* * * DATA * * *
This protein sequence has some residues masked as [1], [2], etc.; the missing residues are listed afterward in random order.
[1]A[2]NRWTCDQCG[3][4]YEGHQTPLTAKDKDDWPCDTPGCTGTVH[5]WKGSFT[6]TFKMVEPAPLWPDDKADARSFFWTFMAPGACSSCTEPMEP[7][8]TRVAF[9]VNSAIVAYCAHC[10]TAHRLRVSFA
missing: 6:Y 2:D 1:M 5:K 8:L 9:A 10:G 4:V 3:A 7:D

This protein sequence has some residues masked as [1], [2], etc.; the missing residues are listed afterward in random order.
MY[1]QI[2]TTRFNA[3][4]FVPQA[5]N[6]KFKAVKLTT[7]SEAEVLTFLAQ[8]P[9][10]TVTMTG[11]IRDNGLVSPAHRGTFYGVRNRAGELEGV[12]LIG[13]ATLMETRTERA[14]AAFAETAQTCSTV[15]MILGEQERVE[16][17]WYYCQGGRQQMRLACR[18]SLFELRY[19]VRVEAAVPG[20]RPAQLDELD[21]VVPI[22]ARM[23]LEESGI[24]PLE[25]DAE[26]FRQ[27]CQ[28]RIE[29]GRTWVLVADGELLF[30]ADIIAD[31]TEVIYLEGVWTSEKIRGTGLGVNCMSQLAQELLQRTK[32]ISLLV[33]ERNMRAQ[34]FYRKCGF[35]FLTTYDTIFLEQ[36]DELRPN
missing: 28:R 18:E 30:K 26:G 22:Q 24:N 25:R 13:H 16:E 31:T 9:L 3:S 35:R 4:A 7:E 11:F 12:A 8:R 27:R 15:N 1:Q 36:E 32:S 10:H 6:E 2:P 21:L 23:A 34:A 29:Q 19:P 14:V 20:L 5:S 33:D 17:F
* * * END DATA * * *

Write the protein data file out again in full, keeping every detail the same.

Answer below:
This protein sequence has some residues masked as [1], [2], etc.; the missing residues are listed afterward in random order.
[1]A[2]NRWTCDQCG[3][4]YEGHQTPLTAKDKDDWPCDTPGCTGTVH[5]WKGSFT[6]TFKMVEPAPLWPDDKADARSFFWTFMAPGACSSCTEPMEP[7][8]TRVAF[9]VNSAIVAYCAHC[10]TAHRLRVSFA
missing: 6:Y 2:D 1:M 5:K 8:L 9:A 10:G 4:V 3:A 7:D

This protein sequence has some residues masked as [1], [2], etc.; the missing residues are listed afterward in random order.
MY[1]QI[2]TTRFNA[3][4]FVPQA[5]N[6]KFKAVKLTT[7]SEAEVLTFLAQ[8]P[9][10]TVTMTG[11]IRDNGLVSPAHRGTFYGVRNRAGELEGV[12]LIG[13]ATLMETRTERA[14]AAFAETAQTCSTV[15]MILGEQERVE[16][17]WYYCQGGRQQMRLACR[18]SLFELRY[19]VRVEAAVPG[20]RPAQLDELD[21]VVPI[22]ARM[23]LEESGI[24]PLE[25]DAE[26]FRQ[27]CQ[28]RIE[29]GRTWVLVADGELLF[30]ADIIAD[31]TEVIYLEGVWTSEKIRGTGLGVNCMSQLAQELLQRTK[32]ISLLV[33]ERNMRAQ[34]FYRKCGF[35]FLTTYDTIFLEQ[36]DELRPN
missing: 28:R 18:E 30:K 26:G 22:Q 24:N 25:R 13:H 16:E 31:T 9:L 3:S 35:R 4:A 7:E 11:F 12:A 8:R 27:R 15:N 1:Q 36:E 32:S 10:H 6:E 2:P 21:L 23:A 34:A 29:Q 19:P 14:V 20:L 5:S 33:D 17:F